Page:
March 19 2014

Interacting with our Cities Through Exercise: Student Ideas from Nantes, Pays de la Loire, France

Paths for cyclists and pedestrians in Vichy, France

Encouraging individuals to be active isn’t a new idea. For good health, civic participation, and a sense of camaraderie, the benefits of sports and exercise are self-evident. Therefore, it is not surprising that physical activity has become a political concern for cities that are catching on to the trend and offering high-quality sporting facilities. However, more and more people are leaving athletic facilities and invading urban spaces. What if exercise could offer us another way to experience our cities?

We have now become accustomed to the fact that we must share our cities’ public spaces with joggers, cyclists, and other athletes. Little by little, new ways of inhabiting cities appear and amateur athletes manage to “hack” public spaces. Whether through simply changing the location of an activity, or re-appropriating city benches for other activities, our cities are becoming sporting grounds. And some are not hesitating to seize this athletic energy in order to transform it into actual energy. From piezoelectric paving slabs that transform our steps into electricity to exercise bikes that recharge phone batteries, there is no shortage of ideas. And they all share a common principle: from now on healthy bodies will contribute to a healthy environment.

Injecting Life into our Cities with Activity

These new athletic usages have generated needs to which designers must respond. Making physical activity accessible is subsequently becoming a major concern. In this spirit, Julie Godard, a fifth year student at the École de design Nantes Atlantique, proposes to create a means of connecting athletic infrastructures found in athletic complexes with the public spaces adjacent to such facilities. Three different kinds of connections are proposed: material, identity, and digital. In this way, athletic equipment (climbing walls, skating ramps, basketball courts, bleachers) become integrated into the urban landscape so as to be completely accessible at all times and under any conditions. Graphic elements such as signs or logos would signal the space’s athletic function while also welcoming new users. Lastly, as required by our digital age, “urban applications” such as the i-girouette coupled with social networks could make activity more accessible. With these developments we can conceive of a version 2.0, or even 3.0, of activity and the use of space.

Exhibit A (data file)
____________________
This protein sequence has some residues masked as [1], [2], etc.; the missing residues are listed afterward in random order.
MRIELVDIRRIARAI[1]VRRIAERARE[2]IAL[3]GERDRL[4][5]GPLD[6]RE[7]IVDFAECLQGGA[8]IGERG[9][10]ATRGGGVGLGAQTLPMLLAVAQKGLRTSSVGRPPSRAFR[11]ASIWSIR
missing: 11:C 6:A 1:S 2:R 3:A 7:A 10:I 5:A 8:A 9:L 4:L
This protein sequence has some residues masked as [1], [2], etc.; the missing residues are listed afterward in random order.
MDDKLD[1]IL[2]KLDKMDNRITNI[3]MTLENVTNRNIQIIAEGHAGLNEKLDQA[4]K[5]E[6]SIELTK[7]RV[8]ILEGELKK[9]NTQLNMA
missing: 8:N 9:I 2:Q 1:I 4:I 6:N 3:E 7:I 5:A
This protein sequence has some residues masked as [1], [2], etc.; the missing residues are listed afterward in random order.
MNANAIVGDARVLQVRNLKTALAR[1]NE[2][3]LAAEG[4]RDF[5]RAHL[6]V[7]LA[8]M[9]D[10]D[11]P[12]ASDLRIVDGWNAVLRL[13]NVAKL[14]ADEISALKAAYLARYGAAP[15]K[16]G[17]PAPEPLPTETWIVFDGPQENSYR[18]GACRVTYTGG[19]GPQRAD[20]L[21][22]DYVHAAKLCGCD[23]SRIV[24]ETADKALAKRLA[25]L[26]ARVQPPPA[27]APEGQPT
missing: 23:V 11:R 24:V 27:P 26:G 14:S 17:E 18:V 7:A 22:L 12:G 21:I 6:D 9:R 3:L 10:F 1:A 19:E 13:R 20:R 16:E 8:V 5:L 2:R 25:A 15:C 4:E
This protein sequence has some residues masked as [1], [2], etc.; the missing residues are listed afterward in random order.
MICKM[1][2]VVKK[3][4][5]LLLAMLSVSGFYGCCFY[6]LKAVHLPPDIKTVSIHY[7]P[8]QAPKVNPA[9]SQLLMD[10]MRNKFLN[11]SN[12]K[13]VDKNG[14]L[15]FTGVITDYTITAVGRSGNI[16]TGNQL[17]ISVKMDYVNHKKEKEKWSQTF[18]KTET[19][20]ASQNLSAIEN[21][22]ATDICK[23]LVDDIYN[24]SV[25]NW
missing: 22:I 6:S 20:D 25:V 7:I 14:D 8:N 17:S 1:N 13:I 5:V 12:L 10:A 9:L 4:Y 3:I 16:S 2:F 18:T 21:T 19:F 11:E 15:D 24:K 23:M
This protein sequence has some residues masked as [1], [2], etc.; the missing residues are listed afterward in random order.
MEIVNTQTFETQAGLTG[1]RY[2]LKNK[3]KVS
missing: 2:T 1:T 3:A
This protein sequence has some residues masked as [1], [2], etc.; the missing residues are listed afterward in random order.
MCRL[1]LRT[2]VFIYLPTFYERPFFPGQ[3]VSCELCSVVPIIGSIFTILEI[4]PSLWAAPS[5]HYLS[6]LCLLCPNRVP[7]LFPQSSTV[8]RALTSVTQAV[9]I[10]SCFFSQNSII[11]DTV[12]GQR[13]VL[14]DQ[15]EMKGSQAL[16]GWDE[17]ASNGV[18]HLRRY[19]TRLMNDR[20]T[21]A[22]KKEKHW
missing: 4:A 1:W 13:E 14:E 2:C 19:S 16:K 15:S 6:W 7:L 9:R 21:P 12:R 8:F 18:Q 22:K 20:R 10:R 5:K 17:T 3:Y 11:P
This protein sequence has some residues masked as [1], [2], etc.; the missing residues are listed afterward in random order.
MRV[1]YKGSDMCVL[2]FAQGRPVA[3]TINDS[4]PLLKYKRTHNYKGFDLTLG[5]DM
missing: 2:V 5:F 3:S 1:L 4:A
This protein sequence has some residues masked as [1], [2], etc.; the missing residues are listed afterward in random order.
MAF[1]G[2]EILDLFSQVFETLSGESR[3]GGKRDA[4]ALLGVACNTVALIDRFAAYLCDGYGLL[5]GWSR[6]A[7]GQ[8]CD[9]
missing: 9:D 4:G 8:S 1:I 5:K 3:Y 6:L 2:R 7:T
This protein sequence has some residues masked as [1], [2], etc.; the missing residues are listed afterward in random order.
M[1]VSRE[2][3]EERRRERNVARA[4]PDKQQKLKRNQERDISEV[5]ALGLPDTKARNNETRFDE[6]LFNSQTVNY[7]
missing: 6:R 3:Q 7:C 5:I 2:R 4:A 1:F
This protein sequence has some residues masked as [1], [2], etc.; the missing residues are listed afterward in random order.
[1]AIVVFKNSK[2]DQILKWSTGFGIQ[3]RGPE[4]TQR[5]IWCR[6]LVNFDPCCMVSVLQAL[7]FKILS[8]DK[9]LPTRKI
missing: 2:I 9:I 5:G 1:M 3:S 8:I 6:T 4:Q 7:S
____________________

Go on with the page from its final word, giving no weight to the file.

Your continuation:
Bicycle pedals: a source of energy?

Owning the City through Exercise

A sustainable city must therefore be active, with physical activity offering the opportunity to practice urban living in an enjoyable and eco-friendly fashion. Also in the domain of urban health, the “Relay” project by Thibaut Rouganne, a fifth year student at the École de design Nantes Atlantique, gives citizens the opportunity to become active in their neighborhoods. Through pedaling an exercise bike, an individual generates electricity that can be harnessed and used wherever he sees fit. The most active among us could even make use of it to directly charge a cell phone on the machine, or stockpile the energy into an emergency battery. But the concept is not limited to individuals; its influence is more universal. To foster civic participation and form links between residents, a person could also supply energy to his neighborhood. Public lighting could in part be generated by a neighborhood’s own inhabitants. In this example, the designer lays out a truly sustainable practice for the city of tomorrow. You improve your well-being through exercise, become aware of the concerns associated with sustainable development, and moreover add vitality to your neighborhood. Sustainable activity is good for us, others, and our planet!

Should cities strive to integrate exercise and athletes into public urban spaces, or are there advantages in offering separate spaces for physical activity?

Original article, originally published in French, here.

Credits: Images and data linked to sources.

Marcus Khoury

Marcus Khoury is a recent graduate of the University of California Los Angeles, where he obtained a B.A. in French & Francophone Studies. Aside from his native Michigan, Marcus has lived in several states, in addition to France and Chile. Owing to his experiences with a variety of cultures, languages, and environments, he has always been keenly interested in how the exchange of ideas between different cities, regions, and countries helps to shape both physical and cultural landscapes. His linguistic background, in addition to his interest in the diversity of international urban environments and experiences, has led Marcus to fill the position of French Language Translator at The Grid, where he will be translating and presenting French language material involving environmental design.

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This entry was posted on Wednesday, March 19th, 2014 at 9:13 am and is filed under Community/Economic Development, Energy, Marcus Khoury, Social/Demographics, Transportation, Urban Planning and Design. You can follow any responses to this entry through the RSS 2.0 feed. You can leave a response, or trackback from your own site.

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